There’s a hippotherapy program in a 17,000 square foot heated indoor arena.

We came for the adaptive skiing, offered through the NAC at three locations: Park City Mountain Resort, Snow Lodge and Canyons. I booked three three-hour sessions for Max at $100 each, with a ski pass included; you rent skis separately.

Max got an awesome instructor, Kevin, who knew exactly how to make Max comfortable. He gave Max a rubber wheel and asked him to steer left and right as if he were Lightning McQueen, the Cars character Max idolizes.

Within minutes, Max was gliding along, with Kevin’s assistance. Clips on the front of his skis held them parallel.

Max also rode the magic carpet, which was a little tricky when it came to balance but he hung in there. Overall, Max had a blast and built up confidence in his abilities. And that’s both his and my idea of a good time.

Other programs that offer adaptive skiing for kids with special needs include the National Sports Center for the Disabled in Winter Park, Colorado; the Breckenridge Outdoor Education Center, also in Colorado; and Stride Adaptive Sports which offers skiing in Hancock, MA, Hillsdale, NY, and New Hartford, CT. Many other ski resorts around the country have adaptive ski programs; just Google “adaptive skiing” for your area.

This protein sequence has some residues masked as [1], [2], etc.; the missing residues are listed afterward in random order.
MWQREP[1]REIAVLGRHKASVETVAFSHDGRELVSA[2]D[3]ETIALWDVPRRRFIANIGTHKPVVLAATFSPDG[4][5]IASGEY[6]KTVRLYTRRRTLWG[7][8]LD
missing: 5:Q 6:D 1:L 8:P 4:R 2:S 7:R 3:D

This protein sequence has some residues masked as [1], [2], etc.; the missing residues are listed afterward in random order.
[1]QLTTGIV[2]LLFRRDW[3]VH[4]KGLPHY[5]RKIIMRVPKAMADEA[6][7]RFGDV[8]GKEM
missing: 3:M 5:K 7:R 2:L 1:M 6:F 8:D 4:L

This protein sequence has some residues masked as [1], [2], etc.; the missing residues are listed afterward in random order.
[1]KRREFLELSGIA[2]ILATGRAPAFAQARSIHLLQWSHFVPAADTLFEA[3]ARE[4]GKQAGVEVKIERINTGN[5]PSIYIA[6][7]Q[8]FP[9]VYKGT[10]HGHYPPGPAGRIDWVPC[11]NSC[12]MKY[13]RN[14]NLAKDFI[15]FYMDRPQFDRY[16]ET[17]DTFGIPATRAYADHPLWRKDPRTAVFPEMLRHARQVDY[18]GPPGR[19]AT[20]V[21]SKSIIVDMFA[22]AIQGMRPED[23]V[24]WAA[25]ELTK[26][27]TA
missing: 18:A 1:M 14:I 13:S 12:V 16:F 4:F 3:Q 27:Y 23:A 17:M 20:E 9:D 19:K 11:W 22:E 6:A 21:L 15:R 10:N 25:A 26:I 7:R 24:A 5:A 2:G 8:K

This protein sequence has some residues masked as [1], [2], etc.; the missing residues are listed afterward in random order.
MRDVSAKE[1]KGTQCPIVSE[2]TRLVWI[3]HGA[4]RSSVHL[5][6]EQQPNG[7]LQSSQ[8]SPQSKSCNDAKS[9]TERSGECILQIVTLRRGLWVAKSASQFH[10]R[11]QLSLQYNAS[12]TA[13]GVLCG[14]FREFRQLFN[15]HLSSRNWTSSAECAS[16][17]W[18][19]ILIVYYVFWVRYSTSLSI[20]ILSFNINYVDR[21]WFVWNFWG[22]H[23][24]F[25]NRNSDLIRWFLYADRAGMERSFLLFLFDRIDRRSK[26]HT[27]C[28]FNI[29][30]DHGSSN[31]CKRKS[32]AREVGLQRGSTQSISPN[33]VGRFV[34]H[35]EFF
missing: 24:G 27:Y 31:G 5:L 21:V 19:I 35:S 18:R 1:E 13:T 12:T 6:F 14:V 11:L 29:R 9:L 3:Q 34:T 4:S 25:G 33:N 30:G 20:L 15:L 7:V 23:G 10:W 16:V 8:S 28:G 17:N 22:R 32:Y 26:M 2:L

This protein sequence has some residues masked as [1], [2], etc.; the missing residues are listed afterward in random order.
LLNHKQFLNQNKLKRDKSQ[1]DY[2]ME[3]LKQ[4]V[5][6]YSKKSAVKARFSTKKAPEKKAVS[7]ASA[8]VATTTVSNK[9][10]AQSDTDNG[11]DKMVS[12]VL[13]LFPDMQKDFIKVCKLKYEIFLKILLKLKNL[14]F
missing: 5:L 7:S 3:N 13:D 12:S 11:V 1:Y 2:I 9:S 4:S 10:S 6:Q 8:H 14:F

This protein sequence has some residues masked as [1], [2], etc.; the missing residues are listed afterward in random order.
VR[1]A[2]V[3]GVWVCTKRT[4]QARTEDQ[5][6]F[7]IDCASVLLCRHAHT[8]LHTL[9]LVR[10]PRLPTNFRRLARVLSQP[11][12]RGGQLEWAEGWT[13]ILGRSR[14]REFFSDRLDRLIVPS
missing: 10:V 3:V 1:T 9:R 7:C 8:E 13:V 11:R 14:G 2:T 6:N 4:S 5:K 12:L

What sort of great vacation spots has your family been to? Please, share your ideas!

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  1. by Coffee with Julie

    On January 4, 2012 at 2:56 pm

    I’m heading out to Smuggler’s Notch in Vermont in Feb. It’s supposed to be an awesome spot for families. I also noticed that if offers an adaptive program. Here’s the link for any interested:

    http://www.smuggs.com/pages/winter/kids/adaptive-programs.php

  2. by Victoria

    On January 4, 2012 at 8:25 pm